Aging is the process of becoming older. This process is subject to genetical influence and is modulated by lifestyle and environmental factors.
Aging is associated with a decline in overall functioning and cognition.
The decline in our biological capacity of maintaining a balance within the cells and in the complex interaction among cells and systems leads us to a weakened fighting chance to resist disease and to handle stress.
The average life expectancy has been increasing through human evolution due to medical advances as well as public health and sanitation policies. The improved lifespan (47 years in 1900, and 77 years in 2003) has not been a linear trend. In fact, there have been bumps on the road.
Paul Clayton published three papers in the Journal of the Royal Society of Medicine, where he points to the fact that life expectancy for adults in the mid-Victorian period (between 1850 and 1870) was very similar of what it is today. Why? Well, let’s look at differences between the average mid-Victorian lifestyle and the average American one: they had much higher levels of physical activity, they ate more fruits and vegetables, which were organic and with higher concentration of phytonutrients, and they remained slim. Conditions such as cancers, coronary artery disease, and strokes were rare.
Yes! Lifestyle can have a tremendous influence on aging and prevention of multiple chronic medical conditions that plague the developed world today. In fact, unhealthy choices may lead one to a biologic age equivalent of someone 15-20 years older than oneself.
Genes are important in our medical fate and lifespan, but the good news is that they can be switched on and off by lifestyle choices and environmental factors. In other words, we can “command” many genes much better that we thought. No, your genes don’t have to be stuck with your genes.
POSSIBLE MECHANISMS OF AGING
We know that aging shares these pathways with multiple chronic conditions, such as cancer, diabetes, heart disease, and dementia. Therefore, by controlling and modifying these factors not only we decrease the risks of chronic diseases, but also we modulate the rate of decline.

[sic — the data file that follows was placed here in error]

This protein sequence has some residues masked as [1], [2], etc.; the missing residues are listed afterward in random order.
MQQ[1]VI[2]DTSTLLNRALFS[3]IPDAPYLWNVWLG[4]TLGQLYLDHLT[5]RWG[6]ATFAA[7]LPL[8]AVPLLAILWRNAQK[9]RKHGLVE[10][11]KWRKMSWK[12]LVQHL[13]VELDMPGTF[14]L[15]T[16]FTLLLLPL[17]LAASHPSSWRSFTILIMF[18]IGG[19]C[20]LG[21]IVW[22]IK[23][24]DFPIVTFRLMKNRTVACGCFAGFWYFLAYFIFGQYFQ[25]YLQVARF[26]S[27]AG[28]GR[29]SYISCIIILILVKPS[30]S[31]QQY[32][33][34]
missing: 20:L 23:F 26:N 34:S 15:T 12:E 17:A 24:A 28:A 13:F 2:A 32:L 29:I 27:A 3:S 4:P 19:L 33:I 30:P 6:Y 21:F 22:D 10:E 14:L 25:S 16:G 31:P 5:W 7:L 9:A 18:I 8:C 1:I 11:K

- Free-radicals/oxidative stress
- Neuroendocrine imbalance
- DNA damage/mutation
- Methylation deficit
- Mitochondrial energy depletion
- Fatty acid imbalance
- Immune dysfunction
- Circulatory deficit
- AMPK deficit
- NAD+ age related decline
It is beyond the scope of this article to explain each one of the above proposed mechanisms of aging and we will discuss some of them. The main take home message is that we have tools and interventions to modify them, so you can be more in control of your own health and lifespan.
Free radicals are molecules with an unpaired electron in the outer shell that can damage other molecules, such as cell membranes and DNA.
Free radicals try to capture the needed electron to gain stability, so they “attack “ the nearest stable molecule, “stealing” its electron. When the “attacked” molecule loses its electron, it becomes a free radical itself, and a chain reaction of destruction starts. This damage can accelerate aging and can also be associated with chronic diseases such as cancer, atherosclerosis, diabetes mellitus, neurodegeneration, and hypertension.
Antioxidants are the “heroes” that take the bullet for you. They are scavengers that donate their own electrons so the tissues don’t have to do it.
Decreasing the production of free radicals and increasing the availability of antioxidants can achieve a balance between free radicals and antioxidants.
Free radicals are produced as a result of stress, radiation, toxins, smoke, over exercise, poor diet, etc. Antioxidants can be supplemented and are also part of many healthy nutritional sources.